Let's say you're building, for example, an automotive parts marketplace.  Go start a blog serving the automotive community.  They are your future users anyway, and you're going to have to figure out a way to market to them.  What better way than earning them now as readers and later converting them to users?  And use Twitter to your advantage.  Building up a following north of a 1000 people is hard because that's more than just your friends.  Which means you have to say interesting things and share helpful links.  It's marketing yourself.  It'll prove your intelligence and your marketing abilities to your future co-founder.

Spend Some Money
When a hacker joins an unproven, non-technical entrepreneur, he's risking his most important asset: his time.  Yes, you're also risking your time, but you have different risk profiles.  While he already knows he can code, neither of you knows whether you'll be able to deliver as the business co-founder.  You need to prove that you've got your proverbial skin in the game too.  Go spend some money on offshore coders and get a prototype built.  Or offer to pay a salary to your technical partner.  My first technical co-founders started as employees.  I paid them cash from day one using credit card debt.  Over time, I earned their trust, and we became equal co-founders.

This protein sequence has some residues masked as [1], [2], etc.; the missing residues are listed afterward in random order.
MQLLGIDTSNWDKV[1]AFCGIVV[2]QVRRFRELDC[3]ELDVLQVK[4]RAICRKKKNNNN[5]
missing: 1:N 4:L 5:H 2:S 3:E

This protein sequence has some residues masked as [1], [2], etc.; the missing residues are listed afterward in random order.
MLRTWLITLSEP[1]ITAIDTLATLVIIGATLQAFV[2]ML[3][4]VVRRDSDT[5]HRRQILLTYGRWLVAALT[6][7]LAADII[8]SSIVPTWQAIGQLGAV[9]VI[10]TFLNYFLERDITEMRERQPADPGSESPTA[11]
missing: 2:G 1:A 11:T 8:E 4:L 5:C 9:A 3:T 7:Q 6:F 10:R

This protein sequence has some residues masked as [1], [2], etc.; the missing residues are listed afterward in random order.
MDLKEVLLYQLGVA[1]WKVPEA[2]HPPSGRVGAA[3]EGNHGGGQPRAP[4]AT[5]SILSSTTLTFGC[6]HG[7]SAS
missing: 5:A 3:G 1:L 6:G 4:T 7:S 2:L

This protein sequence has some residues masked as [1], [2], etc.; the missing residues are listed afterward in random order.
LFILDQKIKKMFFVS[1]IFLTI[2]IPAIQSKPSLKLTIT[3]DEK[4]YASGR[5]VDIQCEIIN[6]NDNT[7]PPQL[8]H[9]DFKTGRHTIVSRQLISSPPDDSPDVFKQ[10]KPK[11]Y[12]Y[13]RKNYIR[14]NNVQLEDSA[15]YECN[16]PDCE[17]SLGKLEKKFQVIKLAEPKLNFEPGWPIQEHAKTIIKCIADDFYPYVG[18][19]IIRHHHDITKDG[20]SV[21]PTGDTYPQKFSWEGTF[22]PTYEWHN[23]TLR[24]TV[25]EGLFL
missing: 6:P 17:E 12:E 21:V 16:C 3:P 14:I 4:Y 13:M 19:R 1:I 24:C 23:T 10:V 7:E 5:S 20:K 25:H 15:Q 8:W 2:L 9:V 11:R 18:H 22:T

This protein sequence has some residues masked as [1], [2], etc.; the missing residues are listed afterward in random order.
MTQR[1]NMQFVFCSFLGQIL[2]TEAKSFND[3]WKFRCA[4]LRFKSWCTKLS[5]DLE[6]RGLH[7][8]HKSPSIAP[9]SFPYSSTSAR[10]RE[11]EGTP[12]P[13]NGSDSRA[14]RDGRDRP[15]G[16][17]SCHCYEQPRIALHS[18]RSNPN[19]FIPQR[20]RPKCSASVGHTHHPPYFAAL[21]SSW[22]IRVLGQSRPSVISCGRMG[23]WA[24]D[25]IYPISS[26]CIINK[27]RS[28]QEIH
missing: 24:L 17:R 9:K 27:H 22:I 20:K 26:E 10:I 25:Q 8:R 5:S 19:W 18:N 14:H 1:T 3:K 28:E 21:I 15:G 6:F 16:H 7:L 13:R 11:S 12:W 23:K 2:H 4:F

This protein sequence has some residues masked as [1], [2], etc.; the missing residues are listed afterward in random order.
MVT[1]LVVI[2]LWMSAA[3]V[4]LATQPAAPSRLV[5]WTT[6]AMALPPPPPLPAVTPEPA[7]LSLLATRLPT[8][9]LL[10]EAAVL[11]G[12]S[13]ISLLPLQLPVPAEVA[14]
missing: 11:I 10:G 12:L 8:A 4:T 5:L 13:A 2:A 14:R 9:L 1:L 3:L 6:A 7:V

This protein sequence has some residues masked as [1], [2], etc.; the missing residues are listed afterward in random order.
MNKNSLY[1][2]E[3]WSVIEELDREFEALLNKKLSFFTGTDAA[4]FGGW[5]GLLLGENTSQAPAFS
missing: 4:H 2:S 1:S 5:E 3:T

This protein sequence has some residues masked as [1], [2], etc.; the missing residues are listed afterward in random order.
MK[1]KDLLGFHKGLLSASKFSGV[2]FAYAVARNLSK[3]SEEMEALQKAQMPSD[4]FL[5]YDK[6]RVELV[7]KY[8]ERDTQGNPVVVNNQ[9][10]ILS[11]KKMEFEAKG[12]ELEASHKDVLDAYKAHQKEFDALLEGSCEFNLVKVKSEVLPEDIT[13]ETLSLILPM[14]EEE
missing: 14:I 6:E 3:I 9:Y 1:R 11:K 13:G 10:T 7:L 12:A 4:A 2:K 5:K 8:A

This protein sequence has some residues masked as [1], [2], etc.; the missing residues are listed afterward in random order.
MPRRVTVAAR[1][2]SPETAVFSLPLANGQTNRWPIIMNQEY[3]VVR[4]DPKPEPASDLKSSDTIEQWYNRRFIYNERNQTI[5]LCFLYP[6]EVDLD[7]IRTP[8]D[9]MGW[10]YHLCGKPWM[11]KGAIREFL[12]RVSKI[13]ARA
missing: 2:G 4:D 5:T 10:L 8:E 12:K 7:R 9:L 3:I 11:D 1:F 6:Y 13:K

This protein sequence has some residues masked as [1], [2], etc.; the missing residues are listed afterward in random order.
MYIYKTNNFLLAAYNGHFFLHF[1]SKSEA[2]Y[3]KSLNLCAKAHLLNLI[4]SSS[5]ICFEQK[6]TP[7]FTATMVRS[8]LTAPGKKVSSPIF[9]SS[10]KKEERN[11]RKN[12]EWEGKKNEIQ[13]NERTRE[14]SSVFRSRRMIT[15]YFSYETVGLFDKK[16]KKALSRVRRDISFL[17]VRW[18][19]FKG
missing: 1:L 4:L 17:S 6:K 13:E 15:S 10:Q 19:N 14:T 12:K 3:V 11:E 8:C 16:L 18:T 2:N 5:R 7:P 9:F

If you're a hacker in need of some startup advice, ping me anytime—we'll grab a beer and chat startups.  And if you're a business guy that earned a technical co-founder by learning to code, please tell me about it!  I'll buy you a've earned it.

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I'm Jason Freedman.  I co-founded FlightCaster.